Getting goods off the island is difficult even before Brexit

As the hard Brexit looms larger, the biggest challenge will come from the disruption in customs and logistics.

It would be an understatement to say that on both fronts we are not prepared. Customs authorities will have to handle an estimated 80% increase in the documentation on imports and exports on goods.

This will arise from exporters transiting the UK to get to mainland Europe, as well as exports to and imports from the UK, as a non-EU country.

It’s further complicated by the vast range of goods from international markets entering the UK as the first point of entry into the EU, before they are shipping to Ireland.

Inside the EU, the UK has done the necessary paperwork for Ireland before shipping the goods, but this will not be the case after Brexit.

The big worry is there is no evidence of any recruitment programme or additional computer spend by the Irish Customs. 

Brexit could wreak havoc on businesses across the country who move billions of goods through our sea and airports.

The inadequate freight infrastructure is equally of concern. Ireland has been falling behind most of our European neighbours in terms of infrastructure investment.

The World Bank’s Global Logistics performance report for 2016 showed Ireland was ranked 18th, way behind Germany in first place and the UK in 8th position.

On efficiency of the export-import clearance process by border control agencies, which includes customs, Ireland is ranked in 25th place.

On its quality of trade and transport infrastructure such as ports, railroads, roads and information technology, Ireland is ranked 22nd.

Ireland’s overall infrastructure quality rating as benchmarked by the World Economic Forum has also fallen over the five years to 2015. Ireland’s rating is now below the OECD average.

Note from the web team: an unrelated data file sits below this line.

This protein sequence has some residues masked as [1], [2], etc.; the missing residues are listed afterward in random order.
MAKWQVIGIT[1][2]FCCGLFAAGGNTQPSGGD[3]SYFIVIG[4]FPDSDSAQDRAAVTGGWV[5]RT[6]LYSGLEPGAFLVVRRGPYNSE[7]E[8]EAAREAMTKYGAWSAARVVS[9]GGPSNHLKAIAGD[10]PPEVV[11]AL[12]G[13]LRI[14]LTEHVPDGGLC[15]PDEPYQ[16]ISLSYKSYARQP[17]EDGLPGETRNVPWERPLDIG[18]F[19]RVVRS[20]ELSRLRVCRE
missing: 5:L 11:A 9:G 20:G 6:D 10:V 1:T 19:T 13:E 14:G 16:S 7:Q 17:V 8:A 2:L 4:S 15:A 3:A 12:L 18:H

The CSO throws further light of the looming infrastructure challenges in figures which show the huge increase in truck, sea and airport freight volumes over the past five years.

The nub of the problem according to the National Competitiveness Council in their latest review is under-investment in infrastructure because “the current planned capital expenditure by Government in the period to 2022 will not be sufficient to maintain the existing land transport network”.

In common with most other OECD countries, general Government capital expenditure in Ireland declined significantly as a result of the crisis. It remains relatively weak.

Following a peak investment of 5.2% of GDP in 2008, public investment fell to a low of 1.8% of GDP in 2013. The 2015 Capital Plan ‘Building on Recovery: Infrastructure and Capital Investment 2016-2021’, which committed the exchequer to a spend of €27bn on capital projects has yet to make any real progress. 

We are faced with real and persistent under-investment in infrastructure in Ireland which is already affecting our supply chain efficiency and reliability. This is even before Brexit kicks in.

An urgent increase in capital expenditure by the Government is now required to improve our roadways particularly the access routes to seaports and airports, including the N20 Limerick-Cork upgrade, N21 Limerick-Tralee upgrade, and sections of the N25 Cork-Waterford road and completing the Galway City outer bypass.

The time delays in implementing infrastructure projects will likely see Brexit in full flow well before their execution. 

The efficiency and effectiveness of Ireland’s infrastructure and customs networks have a strong bearing on the competitiveness of indigenous firms. 

More than ever, with Brexit getting ever closer, immediate and comprehensive Government actions are needed to support businesses getting goods on and off the island.

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